Are you thinking about applying to a PhD program? Are you already a doctoral student? PhD is a huge investment of time and money. So make sure you spend 15 minutes of your time reading this blog devoted to PhD program success and survival tips. I'm confident that these tips can save up to 10 years of your life, up to $1,000,000 of your money, and, most importantly, your physical and emotional health.

Saturday, July 11, 2009

Selling my car

I've been trying to sell my Honda Civic. Posted an ad on craigslist. I've been contacted by approximately 10 people. And 7 or 8 of them were Indian graduate students. What's so special about Honda Civic that makes it so attractive to Indian graduate students? Any ideas?

Wednesday, July 8, 2009

Poor Academics

I've noticed that society is quite accepting and often sympathetic towards graduate students and academics who can barely make ends meet. I think that the reason behind the sympathy is that people think that academics are involved in something that that is beyond monetary reward:

  1. Academics contribute to the society by creating valuable knowledge
  2. Academics help students to improve their lives through education.

Having spent in academia many years I see how flawed these arguments are.

First of all, academia is no better than any other field. In fact, it can be much worse in terms of positive societal impact compared to other fields. While 1% of academics do push the boundaries of knowledge and help the society to solve its nascent problems, 99% are engaged in useless and trivial research and irrelevant teaching. Moreover, many high-impact inventions come from outside of academia: aspirin (Bayer), cars (Ford), copiers (Xerox), etc. Heck, even if we are talking about purely intellectual products, such as influential books, we see that many of those books were written by people without PhDs. So I just don't see how academia is somehow better in terms of its contribution to the society.

Secondly, professors are not providing education for free. Schools charge ridiculous amounts for tuition. The reason that many educators generally receive less money compared to the industry is due to the fact that education system is often very wasteful and has to pay less in order to compensate for the waste. Moreover, students often discover that the time and money spent is largely a waste and does not lead to any better lifestyle.

So, again, I don't see how the act of committing one's life to educating the young is more heroic than, let's say, committing your life to providing people with good food. Being sympathetic to a struggling academic is like being sympathetic to a store owner who doesn't sell anything that people are willing to buy.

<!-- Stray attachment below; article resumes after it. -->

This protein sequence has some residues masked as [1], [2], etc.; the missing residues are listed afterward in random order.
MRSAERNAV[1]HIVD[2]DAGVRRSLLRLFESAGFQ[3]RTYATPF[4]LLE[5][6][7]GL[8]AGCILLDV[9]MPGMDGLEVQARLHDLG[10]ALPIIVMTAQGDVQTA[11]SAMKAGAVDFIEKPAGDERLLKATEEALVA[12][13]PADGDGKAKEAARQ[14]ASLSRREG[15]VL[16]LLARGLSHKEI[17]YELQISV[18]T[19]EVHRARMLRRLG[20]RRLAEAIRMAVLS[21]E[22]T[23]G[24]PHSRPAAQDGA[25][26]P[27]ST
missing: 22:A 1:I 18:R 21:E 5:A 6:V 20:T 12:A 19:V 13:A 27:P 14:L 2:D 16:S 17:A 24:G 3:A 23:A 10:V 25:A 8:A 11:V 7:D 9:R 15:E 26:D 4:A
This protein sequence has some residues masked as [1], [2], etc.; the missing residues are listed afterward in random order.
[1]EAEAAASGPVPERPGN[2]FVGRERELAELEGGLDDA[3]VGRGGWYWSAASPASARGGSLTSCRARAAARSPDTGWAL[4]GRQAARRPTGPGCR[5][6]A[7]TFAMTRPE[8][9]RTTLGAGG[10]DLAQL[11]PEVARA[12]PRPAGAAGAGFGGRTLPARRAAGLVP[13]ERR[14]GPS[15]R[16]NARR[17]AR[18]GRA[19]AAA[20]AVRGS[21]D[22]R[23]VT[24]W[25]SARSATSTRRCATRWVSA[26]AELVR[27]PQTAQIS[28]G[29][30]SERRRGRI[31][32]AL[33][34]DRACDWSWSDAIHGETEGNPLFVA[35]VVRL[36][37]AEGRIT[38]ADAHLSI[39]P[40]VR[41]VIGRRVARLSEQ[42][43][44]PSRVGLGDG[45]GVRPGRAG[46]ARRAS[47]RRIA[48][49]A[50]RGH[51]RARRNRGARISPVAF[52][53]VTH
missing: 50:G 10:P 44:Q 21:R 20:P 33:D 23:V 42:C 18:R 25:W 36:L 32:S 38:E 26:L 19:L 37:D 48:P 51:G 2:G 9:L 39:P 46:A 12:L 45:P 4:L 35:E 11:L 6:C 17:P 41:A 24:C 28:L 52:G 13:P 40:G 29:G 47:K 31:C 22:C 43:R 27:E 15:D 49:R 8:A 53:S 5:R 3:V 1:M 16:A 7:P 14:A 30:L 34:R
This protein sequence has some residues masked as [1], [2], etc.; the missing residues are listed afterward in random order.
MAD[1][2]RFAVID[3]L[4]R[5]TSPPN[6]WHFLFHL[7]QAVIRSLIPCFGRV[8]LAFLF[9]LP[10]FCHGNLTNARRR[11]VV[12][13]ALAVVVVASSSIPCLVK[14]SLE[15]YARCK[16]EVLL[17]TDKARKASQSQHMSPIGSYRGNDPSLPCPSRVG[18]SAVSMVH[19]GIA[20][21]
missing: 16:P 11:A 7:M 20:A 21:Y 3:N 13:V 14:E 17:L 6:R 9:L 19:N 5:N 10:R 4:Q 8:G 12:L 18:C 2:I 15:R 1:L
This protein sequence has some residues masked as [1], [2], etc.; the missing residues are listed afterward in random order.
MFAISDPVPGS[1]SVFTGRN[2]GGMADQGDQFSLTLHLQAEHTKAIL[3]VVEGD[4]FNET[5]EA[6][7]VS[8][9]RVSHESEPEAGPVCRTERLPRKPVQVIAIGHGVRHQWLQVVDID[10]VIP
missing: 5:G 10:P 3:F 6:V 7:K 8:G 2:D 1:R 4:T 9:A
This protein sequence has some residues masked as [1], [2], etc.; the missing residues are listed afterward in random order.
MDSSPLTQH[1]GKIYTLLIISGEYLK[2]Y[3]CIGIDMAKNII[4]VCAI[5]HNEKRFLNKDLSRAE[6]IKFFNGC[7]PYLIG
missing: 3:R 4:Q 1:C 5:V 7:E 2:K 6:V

Friday, July 3, 2009

Don't Jump into a Hot Field

Many prospective PhD students are lured into PhD programs, at least in part, as a result of them thinking that their field is very hot right now and there are plenty of employment opportunities inside and outside academia.

For example, when I was thinking about joining our PhD program, I was told by a PhD program coordinator that in 4 years I will have a six-figure job. This prediction was based on some of the recent graduates getting several offers well-above $100K.

Another example is my professor, who told me that one of the reasons he decided to join a PhD program was because a PhD student he knew got a $95K job offer at a very good school.

But here's the trick. Even if these numbers are accurate, you have to keep in mind that it will take you 4-6 years to get your PhD. The fact that your field is so hot right now is most likely a sign that a peak has been reached and decline is on the horizon. So it may be too late to exploit this opportunity. By the time you get your PhD, the market will be saturated and you will have great difficulties finding ANY employment, unless you are in the top 5%.

Another interesting implication of that theory is that students who fail to complete their PhD programs are usually the winners. They may find industry employment with a masters in that hot field and enjoy at least a couple of years of good earnings. When the market cools off, they will either keep working at their jobs or have enough savings sail through the decline.

So don't go into a field just because it is hot right now. It may be very cold in a few years from now.

In my personal experience, some of the most successful professors jumped on board when a field was not hot - it was in an emerging state. Because the field was so immature, they published a lot of low-quality papers in newly created journals in the field. After several years, the field reached its peak and these journals became top-journals. So they were the ones to exploit the opportunity, and not the students who decided to enter the field at that time. Their success may be a combination of insight and luck, with luck probably playing a much greater role than insight.

Thursday, July 2, 2009

Academic Altruism

Yesterday I talked to one of my advisers about the state of economy as a whole and our school's financial situation in particular. He told me, with pride, that, despite the global economic turmoil, the school is expecting to raise professors' pay by a few percent this year. And just a few days earlier I saw an article where it was announced that our school, once again, raises tuition. I asked him how he felt about struggling families being forced to pay even more despite that many of them are struggling financially. His response was like: "Well, this school is going to lose its top-notch faculty members if they stop paying well. For example, I constantly get good offers from other schools and if I the pay I get here doesn't satisfy me I may leave".

And then they tell doctoral students that people who decide to pursue PhD are not interested in money...